Year End Message to the Western Community
Dear WWU Faculty & Staff,
In a year that has been unlike any other we have ever experienced, I am very grateful for how our students, faculty, staff, alumni and supporters have responded.
We managed the human, social and economic dimensions of the past year quite well and we delivered on our mission as best as we could, within the constraints that we faced over the course of the year. With COVID cases falling across the country and vaccinations increasing, we are emerging with renewed purpose, and with a strategy that embraces the multi-ethnic, multi-cultural dynamism of our world and takes on the critical challenges of tomorrow.
I am encouraged by the progress we made during a very trying year, and I have no doubt that our efforts will only accelerate in the coming year. There are already good signs: our legislative support on operations and capital; continued work on important ADEI initiatives; fundraising success for the new Kaiser Borsari Hall to house expanded electrical engineering, computer science and energy science programs and particularly our commitment to make it a net zero energy facility; and the most recent work by the Provost’s Office to create an Institute of Sustainability that will comprehensively focus Western’s sustainability efforts in the three essential areas of education, co-curricular activities and operations.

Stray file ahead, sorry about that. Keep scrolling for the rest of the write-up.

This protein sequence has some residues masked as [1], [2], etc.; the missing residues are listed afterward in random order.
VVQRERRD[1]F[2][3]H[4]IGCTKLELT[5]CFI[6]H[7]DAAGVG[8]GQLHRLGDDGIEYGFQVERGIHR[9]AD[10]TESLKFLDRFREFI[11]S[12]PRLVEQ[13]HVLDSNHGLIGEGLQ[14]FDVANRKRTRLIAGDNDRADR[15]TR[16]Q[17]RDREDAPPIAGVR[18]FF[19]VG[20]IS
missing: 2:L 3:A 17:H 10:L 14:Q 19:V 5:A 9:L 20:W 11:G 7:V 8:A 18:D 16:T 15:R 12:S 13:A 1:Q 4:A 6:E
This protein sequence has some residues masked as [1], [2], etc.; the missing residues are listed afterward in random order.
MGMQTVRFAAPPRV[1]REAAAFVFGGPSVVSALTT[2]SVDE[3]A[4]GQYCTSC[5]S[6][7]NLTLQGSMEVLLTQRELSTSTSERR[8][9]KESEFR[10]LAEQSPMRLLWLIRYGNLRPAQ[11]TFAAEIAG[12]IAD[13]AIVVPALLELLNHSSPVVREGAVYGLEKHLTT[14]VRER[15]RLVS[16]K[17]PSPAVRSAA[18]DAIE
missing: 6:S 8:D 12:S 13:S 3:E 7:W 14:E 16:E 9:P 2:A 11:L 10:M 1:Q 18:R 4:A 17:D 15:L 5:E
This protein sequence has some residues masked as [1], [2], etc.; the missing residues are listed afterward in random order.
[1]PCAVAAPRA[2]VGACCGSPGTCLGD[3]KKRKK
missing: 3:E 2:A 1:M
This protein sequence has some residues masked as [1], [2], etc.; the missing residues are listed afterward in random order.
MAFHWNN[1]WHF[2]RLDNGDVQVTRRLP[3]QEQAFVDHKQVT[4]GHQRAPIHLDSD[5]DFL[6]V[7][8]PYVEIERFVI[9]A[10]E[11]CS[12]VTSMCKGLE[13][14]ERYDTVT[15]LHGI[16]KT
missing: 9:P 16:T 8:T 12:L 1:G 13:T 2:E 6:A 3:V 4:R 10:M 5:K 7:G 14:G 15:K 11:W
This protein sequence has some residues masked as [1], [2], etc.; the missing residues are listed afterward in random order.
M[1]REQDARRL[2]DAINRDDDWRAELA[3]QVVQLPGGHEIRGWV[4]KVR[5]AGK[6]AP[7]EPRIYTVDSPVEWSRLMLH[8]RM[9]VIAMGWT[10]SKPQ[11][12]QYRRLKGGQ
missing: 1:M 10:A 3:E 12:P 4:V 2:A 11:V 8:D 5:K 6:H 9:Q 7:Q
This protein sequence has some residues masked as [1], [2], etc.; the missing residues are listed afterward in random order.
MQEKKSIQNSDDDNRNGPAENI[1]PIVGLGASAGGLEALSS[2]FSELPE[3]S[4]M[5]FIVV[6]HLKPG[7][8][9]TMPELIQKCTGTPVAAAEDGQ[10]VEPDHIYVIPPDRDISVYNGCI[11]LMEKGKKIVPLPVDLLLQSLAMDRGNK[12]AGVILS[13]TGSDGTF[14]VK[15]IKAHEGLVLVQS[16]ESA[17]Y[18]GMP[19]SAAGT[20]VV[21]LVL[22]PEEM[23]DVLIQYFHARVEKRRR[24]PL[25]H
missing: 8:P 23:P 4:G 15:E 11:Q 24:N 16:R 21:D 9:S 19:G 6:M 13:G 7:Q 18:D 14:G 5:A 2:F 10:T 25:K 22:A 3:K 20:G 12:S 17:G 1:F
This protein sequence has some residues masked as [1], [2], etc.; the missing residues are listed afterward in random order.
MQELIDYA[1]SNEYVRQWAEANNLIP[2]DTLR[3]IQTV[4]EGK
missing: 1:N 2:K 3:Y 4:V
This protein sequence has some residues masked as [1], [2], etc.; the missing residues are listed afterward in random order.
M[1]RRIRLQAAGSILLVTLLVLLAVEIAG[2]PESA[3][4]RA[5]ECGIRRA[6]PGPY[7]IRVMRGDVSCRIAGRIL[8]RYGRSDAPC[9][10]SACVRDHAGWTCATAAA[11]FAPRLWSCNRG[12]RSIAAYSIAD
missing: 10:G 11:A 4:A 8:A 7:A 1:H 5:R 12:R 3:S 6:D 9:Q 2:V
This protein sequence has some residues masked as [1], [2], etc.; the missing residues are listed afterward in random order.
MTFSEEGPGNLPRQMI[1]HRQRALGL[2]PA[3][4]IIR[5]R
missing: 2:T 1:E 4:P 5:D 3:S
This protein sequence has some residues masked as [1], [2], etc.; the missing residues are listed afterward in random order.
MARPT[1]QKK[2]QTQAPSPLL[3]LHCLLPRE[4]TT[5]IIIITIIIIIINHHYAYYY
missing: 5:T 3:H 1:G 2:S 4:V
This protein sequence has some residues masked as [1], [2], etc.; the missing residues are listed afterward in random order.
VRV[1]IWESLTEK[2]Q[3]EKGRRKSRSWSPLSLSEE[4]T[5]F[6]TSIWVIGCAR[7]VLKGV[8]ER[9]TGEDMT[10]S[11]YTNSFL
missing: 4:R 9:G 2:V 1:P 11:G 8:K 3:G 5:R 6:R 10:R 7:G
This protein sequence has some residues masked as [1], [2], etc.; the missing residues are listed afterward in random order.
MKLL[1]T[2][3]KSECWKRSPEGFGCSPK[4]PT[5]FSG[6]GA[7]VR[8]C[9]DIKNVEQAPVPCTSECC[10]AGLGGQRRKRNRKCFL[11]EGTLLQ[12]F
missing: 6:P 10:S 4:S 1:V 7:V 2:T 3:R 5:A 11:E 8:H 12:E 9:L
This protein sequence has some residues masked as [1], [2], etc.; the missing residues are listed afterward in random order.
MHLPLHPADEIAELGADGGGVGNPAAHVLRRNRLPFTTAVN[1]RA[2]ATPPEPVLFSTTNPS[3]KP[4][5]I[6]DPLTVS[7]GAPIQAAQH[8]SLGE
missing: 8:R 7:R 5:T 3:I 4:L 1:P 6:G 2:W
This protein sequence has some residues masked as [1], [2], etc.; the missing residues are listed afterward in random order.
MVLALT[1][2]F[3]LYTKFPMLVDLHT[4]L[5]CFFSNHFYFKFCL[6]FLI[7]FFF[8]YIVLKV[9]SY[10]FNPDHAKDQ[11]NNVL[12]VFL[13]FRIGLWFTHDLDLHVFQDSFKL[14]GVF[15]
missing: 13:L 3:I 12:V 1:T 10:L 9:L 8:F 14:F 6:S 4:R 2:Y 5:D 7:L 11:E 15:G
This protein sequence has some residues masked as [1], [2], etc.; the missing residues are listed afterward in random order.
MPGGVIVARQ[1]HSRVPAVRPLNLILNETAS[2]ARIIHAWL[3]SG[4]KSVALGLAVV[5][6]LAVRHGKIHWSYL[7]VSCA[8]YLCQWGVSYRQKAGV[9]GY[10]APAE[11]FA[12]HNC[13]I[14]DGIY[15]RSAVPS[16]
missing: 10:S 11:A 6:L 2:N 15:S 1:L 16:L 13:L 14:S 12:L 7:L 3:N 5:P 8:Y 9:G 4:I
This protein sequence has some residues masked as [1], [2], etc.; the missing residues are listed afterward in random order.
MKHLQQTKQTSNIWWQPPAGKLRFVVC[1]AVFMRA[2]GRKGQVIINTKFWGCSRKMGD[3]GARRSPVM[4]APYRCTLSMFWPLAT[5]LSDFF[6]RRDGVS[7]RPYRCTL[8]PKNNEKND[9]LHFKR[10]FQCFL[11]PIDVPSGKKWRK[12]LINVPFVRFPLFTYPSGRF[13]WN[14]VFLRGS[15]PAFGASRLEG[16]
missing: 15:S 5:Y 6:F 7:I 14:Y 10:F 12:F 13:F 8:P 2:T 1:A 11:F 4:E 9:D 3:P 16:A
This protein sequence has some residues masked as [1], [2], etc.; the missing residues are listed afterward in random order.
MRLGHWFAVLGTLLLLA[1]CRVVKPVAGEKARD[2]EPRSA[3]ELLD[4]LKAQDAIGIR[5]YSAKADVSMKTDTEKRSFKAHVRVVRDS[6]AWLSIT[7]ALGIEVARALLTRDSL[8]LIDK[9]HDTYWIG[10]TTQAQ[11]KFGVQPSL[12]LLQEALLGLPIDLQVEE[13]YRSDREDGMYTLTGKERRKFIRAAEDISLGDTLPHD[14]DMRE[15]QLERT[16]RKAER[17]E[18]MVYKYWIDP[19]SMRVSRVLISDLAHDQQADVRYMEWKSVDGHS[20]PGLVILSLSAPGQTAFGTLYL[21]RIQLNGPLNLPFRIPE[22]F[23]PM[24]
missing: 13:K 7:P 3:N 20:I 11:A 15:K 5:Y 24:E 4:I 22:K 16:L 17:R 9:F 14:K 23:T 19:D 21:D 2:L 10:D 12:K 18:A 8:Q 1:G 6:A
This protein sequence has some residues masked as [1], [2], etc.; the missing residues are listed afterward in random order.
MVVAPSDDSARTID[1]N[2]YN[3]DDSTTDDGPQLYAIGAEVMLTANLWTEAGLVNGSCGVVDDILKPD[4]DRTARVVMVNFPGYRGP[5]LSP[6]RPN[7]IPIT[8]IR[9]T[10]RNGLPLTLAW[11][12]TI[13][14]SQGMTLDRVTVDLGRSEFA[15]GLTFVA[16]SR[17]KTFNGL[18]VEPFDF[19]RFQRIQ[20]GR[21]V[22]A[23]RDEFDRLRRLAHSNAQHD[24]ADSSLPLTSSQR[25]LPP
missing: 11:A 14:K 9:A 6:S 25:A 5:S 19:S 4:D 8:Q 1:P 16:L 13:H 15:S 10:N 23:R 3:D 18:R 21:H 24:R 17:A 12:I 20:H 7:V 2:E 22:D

I’m particularly grateful to our Admissions, Enrollment Management, Financial Aid, and Marketing teams for the efforts to strengthen our enrollment picture for fall 2021. While comparisons to the prior year are the natural starting point for analysis, fall 2020 was an outlier. And so, we have been closely watching both the comparisons to Fall 2020 and to Fall 2019, and I’m very pleased to see that applications, admits and confirmations for new first-year students are comparable to Fall 2019. That is not a claim that many of our peers in the state can make.
In addition to focusing on in-state enrollments, we are building greater brand awareness in out-of-state markets since the launch of our non-resident digital marketing efforts in fall 2019, and these efforts are producing positive results. The Honors Program has experienced a banner recruitment year, and there are early signs that Honors will have stronger diversity in its cohort in Fall 2021. Graduate programs, too, are getting many more applications for admission than in recent years., with confirmations up by nearly 23% compared to last year.
All of this matters because state policy makers passed an expenditure budget, including new items such as compensation, which is only partially funded by state appropriations; the remainder must come through tuition revenue.
As we close out this very unusual year and get ready for a new academic year, I’ve been reflecting about Western as a complex, organic organization. We can all recount numerous initiatives and activities that we have undertaken over the past year. But what matters is our overall movement, in a holistic sense, relative to where we have been and to the future we envision.